The leaders fanned out across the country to campaign on Tuesday. Three of the leaders chose to make promises to help Canada meet its climate change commitments.

Elizabeth May, leader of the Green Party, spent another day in the Maritimes and promised “a national transportation strategy with a goal of reaching zero-carbon public ground transportation everywhere in Canada by 2040.” The Green release said: “A Green government will enact the Via Rail Act to implement a passenger rail transportation policy, investing $600 million in 2020-21, rising to $720 million by 2023 to develop regional rail networks and strengthen rail connections between regions.” That might not be money well spent. A 2015 federal government report concluded, “The prospects for intercity passenger rail service in Canada remain uncertain at best”

And if that Green Party’s promise wasn’t enough to get the attention of small town Canada, May added the Greens want to use Canada Post to “play an integral role in providing services to underserved communities in rural and remote areas.” One role the Greens envisage is for Canada Post to provide banking services in rural Canada. Another federal study of this idea concluded: “Only 7 per cent of Canadians and 11 per cent of businesses claim that they would actually use postal banking services.”

Jagmeet Singh is making his way to his riding in Burnaby, British Columbia. He stopped in Winnipeg and put the NDP spotlight on climate change. Singh called climate change “a crisis of epic proportion.” Singh said Scheer “barely believes there is a climate crisis.” Singh says an NDP government would electrify all public transit by 2030. That is in 10 years sooner than the Green Party. Think about this. Here are just two examples. To meet that target, every kilometer of GO Transit would need to be electrified and every bus line in the GTA would need to use only electric buses. Now multiply this roll out from Charlottetown to Victoria. Certainly Singh is making an epic promise.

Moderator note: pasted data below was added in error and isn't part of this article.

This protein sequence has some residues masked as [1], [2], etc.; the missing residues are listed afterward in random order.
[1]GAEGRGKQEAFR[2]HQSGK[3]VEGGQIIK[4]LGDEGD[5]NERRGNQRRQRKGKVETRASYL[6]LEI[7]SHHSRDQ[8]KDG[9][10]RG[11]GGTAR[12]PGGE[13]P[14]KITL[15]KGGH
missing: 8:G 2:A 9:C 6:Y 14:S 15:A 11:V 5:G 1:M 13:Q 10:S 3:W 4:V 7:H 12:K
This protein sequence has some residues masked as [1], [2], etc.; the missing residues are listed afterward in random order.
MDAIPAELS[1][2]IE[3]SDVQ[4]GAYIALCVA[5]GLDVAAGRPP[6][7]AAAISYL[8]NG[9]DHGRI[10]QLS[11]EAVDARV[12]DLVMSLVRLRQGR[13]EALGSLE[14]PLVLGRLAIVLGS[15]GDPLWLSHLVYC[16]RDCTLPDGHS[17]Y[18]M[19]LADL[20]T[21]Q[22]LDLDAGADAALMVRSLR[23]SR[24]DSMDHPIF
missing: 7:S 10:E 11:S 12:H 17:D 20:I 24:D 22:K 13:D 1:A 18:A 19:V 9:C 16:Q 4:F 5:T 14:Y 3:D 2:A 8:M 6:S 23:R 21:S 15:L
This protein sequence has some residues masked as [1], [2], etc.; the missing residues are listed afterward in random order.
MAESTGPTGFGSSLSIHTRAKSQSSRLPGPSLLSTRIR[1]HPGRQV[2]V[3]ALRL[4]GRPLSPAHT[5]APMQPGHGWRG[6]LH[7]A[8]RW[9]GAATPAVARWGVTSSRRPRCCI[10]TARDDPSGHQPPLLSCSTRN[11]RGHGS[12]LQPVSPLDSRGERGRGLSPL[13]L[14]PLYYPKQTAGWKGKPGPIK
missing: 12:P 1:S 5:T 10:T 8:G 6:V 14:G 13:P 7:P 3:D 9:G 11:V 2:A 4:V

Liberal Leader Justin Trudeau is on the west coast. In Burnaby, he too rattled off a series of grand promises upping Canada’s climate commitments. But not before taking his shot at Canadian Conservative politicians, saying they “recoil falling back on the approach they know best neglecting our environment and pretending climate change isn’t real.” That out of the way, Trudeau promised Canada will achieve net greenhouse gas emissions by 2050. Trudeau promised a Liberal government would “legislate five-year targets along the way.” Besides a quick promise to plant trees Trudeau’s path to achieving “net zero” was very vague. Until today, the Liberal commitment was to reduce greenhouse gas emissions by 80 per cent by 2050.

Conservative Leader Andrew Scheer campaigned in southwestern Ontario. The Conservative platform has yet to provide a specific target for reduction of greenhouse gas emissions. Today Scheer steered well away from the climate theme. Instead the Conservatives put the focus on small business promises. One promise is to cut government red tape. This is a perennial Conservative commitment. In the Ontario provincial election Doug Ford repeatedly committed to “cutting red tape and stifling regulations.” In Alberta’s provincial election, United Conservative Party Leader Jason Kenney called Alberta Canada’s “most over-regulated economy.” The federal Conservative campaign took the cue, saying it will cut regulations by 25 per cent. Scheer declined to name one specific regulation that would be cut.